How San Francisco rents are increasing: ‘There’s a lot of people who don’t know how to use a calculator’

San Francisco’s rental prices rose 5.8 percent in the last year, to an average of $1,858 per square foot, the highest in the nation, according to the National Association of Realtors.

That’s the highest rate of rent increases in the U.S., according to data compiled by

That makes San Francisco the second-highest-valued city in the country, behind New York, which was also the nation’s highest-valued rental market in the past year.

But the rent increases have come at a steep price: The average monthly rent rose 5 percent from a year earlier, according the NAR.

That includes a 10.6 percent increase in monthly rent in July, according a report by the San Francisco Planning Department.

The median monthly rent for a two-bedroom apartment in San Francisco is $1.931 per square feet, according, and the median monthly price for a three-bedroom in San Franciscos market is $2,054.

In the last quarter, the median price for two-bedrooms rose 13.5 percent from the same quarter a year ago.

The city’s median rent for an apartment with three bedrooms was $1 and the average rent for one bedroom was $2.52.

But rent growth is likely to continue this year, and experts say rents could reach $3,000 by the end of 2019, the year that the city’s sales tax hike takes effect.

Rentals are already up 5 percent over the last six months.

“I don’t think people understand how fast rents are rising,” said Michael Mennin, a realtor and president of Mennins Real Estate Agency in San Rafael.

“There’s still a lot to be done before we get to the point where you can get people to move out.”

The city has seen a big increase in the number of vacancies in the rental market, according of Rentrak, and rents are going up even more rapidly than sales.

Last month, the number that listed rents for a one-bedroom home rose 9.4 percent to $1 a square foot.

That was up from the 9.1 percent increase that was reported last month.

The vacancy rate is one of the highest for the city, at 2.6%.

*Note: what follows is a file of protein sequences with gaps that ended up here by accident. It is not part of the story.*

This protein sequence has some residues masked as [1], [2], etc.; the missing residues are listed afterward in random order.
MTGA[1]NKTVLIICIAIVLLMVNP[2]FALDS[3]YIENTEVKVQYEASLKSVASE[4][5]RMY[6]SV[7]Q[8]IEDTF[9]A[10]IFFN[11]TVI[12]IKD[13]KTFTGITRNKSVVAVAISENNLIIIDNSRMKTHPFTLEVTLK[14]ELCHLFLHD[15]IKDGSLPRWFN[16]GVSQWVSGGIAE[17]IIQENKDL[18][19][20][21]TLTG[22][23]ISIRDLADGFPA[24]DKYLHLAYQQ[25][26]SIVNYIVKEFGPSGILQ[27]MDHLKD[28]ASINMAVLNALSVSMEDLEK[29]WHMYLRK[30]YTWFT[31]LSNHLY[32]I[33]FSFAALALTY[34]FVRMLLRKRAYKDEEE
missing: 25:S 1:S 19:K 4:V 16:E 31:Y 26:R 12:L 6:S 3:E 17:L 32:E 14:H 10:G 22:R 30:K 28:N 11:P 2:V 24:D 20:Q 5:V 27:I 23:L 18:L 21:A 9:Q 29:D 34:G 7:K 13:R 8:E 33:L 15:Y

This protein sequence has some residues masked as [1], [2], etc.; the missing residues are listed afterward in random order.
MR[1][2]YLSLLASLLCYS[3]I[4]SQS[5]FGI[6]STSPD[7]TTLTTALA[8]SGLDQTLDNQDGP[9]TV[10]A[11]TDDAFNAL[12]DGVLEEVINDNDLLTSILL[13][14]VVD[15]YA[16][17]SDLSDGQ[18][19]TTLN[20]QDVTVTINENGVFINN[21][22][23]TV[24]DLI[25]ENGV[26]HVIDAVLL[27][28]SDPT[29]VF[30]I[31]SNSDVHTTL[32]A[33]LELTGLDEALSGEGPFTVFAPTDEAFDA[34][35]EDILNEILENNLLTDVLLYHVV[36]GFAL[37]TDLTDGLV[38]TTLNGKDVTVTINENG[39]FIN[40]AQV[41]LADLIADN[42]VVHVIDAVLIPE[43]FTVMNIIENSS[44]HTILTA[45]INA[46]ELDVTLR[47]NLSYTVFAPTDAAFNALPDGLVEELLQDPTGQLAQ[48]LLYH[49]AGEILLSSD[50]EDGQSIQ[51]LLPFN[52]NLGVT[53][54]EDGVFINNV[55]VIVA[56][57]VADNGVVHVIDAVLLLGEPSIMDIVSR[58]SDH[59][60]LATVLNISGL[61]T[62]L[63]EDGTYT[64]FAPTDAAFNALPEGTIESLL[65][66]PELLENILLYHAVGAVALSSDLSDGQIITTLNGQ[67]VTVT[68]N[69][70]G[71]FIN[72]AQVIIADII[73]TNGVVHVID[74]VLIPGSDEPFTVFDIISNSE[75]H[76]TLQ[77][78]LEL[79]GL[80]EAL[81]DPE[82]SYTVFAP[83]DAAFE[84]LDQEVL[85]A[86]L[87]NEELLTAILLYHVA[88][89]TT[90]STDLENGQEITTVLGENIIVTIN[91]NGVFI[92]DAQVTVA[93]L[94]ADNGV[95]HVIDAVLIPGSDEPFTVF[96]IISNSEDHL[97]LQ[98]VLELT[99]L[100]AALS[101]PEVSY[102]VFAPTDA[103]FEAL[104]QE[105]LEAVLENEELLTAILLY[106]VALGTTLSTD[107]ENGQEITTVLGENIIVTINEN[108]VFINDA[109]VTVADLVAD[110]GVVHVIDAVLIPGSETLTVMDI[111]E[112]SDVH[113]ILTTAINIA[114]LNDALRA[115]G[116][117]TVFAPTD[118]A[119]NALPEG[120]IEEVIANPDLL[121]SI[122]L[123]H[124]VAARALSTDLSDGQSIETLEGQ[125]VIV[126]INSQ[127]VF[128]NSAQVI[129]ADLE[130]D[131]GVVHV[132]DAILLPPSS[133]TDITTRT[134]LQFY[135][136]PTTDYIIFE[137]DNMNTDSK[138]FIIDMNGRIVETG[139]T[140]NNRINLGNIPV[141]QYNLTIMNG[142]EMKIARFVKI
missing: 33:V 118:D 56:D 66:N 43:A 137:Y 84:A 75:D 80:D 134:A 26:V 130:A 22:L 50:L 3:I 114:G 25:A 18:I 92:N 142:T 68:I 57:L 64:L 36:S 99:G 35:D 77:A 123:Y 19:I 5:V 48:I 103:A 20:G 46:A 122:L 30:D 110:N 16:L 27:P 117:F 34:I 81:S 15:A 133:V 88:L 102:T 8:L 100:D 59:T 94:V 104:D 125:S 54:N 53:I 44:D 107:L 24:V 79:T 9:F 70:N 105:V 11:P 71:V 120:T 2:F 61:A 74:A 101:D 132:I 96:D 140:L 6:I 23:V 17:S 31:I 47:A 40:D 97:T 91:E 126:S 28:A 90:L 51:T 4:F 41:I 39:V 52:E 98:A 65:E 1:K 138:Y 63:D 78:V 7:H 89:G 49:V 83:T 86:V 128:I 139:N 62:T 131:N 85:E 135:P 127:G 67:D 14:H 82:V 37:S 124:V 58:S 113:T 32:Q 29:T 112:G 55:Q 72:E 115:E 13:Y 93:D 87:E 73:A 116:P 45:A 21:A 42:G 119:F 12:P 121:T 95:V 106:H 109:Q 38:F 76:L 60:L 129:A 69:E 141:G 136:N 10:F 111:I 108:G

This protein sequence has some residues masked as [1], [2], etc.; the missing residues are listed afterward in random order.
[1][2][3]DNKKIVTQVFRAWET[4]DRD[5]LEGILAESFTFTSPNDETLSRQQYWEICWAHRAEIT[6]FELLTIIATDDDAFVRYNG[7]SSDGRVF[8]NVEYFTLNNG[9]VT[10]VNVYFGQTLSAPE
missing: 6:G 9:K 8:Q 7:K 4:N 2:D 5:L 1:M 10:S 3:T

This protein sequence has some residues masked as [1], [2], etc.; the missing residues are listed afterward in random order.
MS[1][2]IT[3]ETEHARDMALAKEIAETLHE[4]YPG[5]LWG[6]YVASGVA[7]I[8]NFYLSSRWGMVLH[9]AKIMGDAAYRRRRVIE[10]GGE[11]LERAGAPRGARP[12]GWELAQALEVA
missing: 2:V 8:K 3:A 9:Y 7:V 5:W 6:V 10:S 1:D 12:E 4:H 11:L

Menni said the average monthly rental is $750, but that’s a very high price for someone in San Fran, where median income is only $50,000.

The San Francisco Renters Union estimates that San Francisco renters pay an average rent of $2 a square feet for a unit of less than four bedrooms, according, Rentrak data.

Mennini said that rents are up in other cities, too, and that rents in Los Angeles, Boston and New York are higher.

“You can see rents in Seattle are going higher, and Portland is up,” Mennino said.

“People are paying more for rent in some places, but in others it’s still pretty good.”

Rentals also are rising more quickly in the suburbs, which have a smaller population and are often poorer.

But San Francisco and its neighbors are also the fastest-growing rental markets in the United States, according TOJO.

“We’re getting older and we’re moving out, and we see the need for new housing,” Mertens said.

Renting in San Jose is not an option for many people, especially those in the middle income bracket, Mertin said.

But it’s not clear why it is.

“The people who are moving out of San Jose are doing so because it’s a more affordable market, which is really good news,” Meehan said.

He said he’s surprised to hear that rents have grown as much as they have in the Bay Area.

“For people who want to stay in San Mateo County, it’s probably a little disappointing, because there are a lot more people moving out there,” Mannin said, adding that rents will likely remain at the same level for the next couple of years.

The housing market is “very fluid,” Meben said.

The rents have gotten so out of whack that Menno and Menninnis are looking for a solution.

“A lot of the problems that we have in San Diego are still there in San Bernadino,” Minkin said about the median income gap between the Bay and San Mateos.

“In San Francisco, we don’t have that gap, and in San Juan, there are other problems, and they need to address that, too.”

The cost of living has increased even faster than rents, which has driven up costs of housing for people with lower incomes.

Renters who earn less than $30,000 a year are facing an average cost of $3.17 per square yard of housing, according data compiled at by